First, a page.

Improvement to sample introduction in plasma spectrochemistry with biological and environmental applications and potential for arsenic speciation in waters by anodic stripping voltammetry
Methods for the determination of trace elements in environmental and biological samples were developed and optimized. Parameters affecting sample introduction efficiency, matrix effects, sample throughput and tolerance to interfering species were evaluated for methods based on plasma spectrochemistry and electrochemistry.
A method was developed for the determination of copper in the presence of β-2-microglobulin. A mass balance of copper was performed at the end of in vitro incubations which required method development to quantify copper in the liquid and solid portions of the incubation solutions, along with copper adsorbed and mass transferred into the walls of the incubation vessel. A flow injection method was developed to accommodate the small sample volume and high dissolved solids content to allow for the determination of copper by ICP-MS.
A commercial introduction system was evaluated for the determination of trace elements in drinking waters and wastewaters by ICP-MS and ICP-OES. Parameters including increased throughput, reduced memory effects, increased stability and lower reagent consumption were evaluated as the system was successfully applied to U.S. EPA Methods 200.8 and 200.7, respectively. Particular attention was paid to the retention of mercury and sodium and long term stability during the analysis of samples containing high total dissolved salts. Results obtained with the new introduction system were compliant with EPA Methods 200.8 and 200.7 while increasing sample throughput two- or three-fold and significantly reducing memory effects.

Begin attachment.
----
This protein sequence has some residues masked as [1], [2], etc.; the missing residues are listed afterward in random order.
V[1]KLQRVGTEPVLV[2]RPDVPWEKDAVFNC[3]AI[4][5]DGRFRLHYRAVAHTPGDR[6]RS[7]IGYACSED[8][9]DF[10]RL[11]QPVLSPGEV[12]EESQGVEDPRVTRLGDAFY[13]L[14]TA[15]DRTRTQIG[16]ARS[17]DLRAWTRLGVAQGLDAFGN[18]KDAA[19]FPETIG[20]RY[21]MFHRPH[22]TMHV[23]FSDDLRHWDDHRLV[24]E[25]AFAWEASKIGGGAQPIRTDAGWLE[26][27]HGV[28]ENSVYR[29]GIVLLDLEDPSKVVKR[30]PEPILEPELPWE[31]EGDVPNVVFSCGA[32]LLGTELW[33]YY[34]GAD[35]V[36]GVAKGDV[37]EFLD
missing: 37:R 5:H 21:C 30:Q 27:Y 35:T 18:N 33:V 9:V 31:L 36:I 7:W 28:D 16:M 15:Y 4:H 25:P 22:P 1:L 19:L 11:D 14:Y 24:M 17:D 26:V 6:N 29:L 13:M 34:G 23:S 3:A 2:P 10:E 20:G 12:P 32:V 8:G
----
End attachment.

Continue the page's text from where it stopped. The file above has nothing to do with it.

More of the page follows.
A method was developed for the enhancement of signals for trace elemental analysis by DRC-ICP-MS. Signal enhancement was evaluated as instrumental and reaction gas parameters were optimized. Background noise levels remained relatively unchanged as signal intensities were improved, resulting in improved signal to noise ratios. The developed method was successfully applied to the determination of gold in synthetic geological samples.
A method was developed for the preconcentration and speciation of arsenic by anodic stripping voltammetry using ion exchange resins. Ion exchange and instrument parameters were optimized. The developed method was successfully applied to the determination of arsenic(III) and arsenic(V) in waters without interference from problematic species such as Cu(II). Suitable detection limits were obtained and the method was validated using a certified reference material.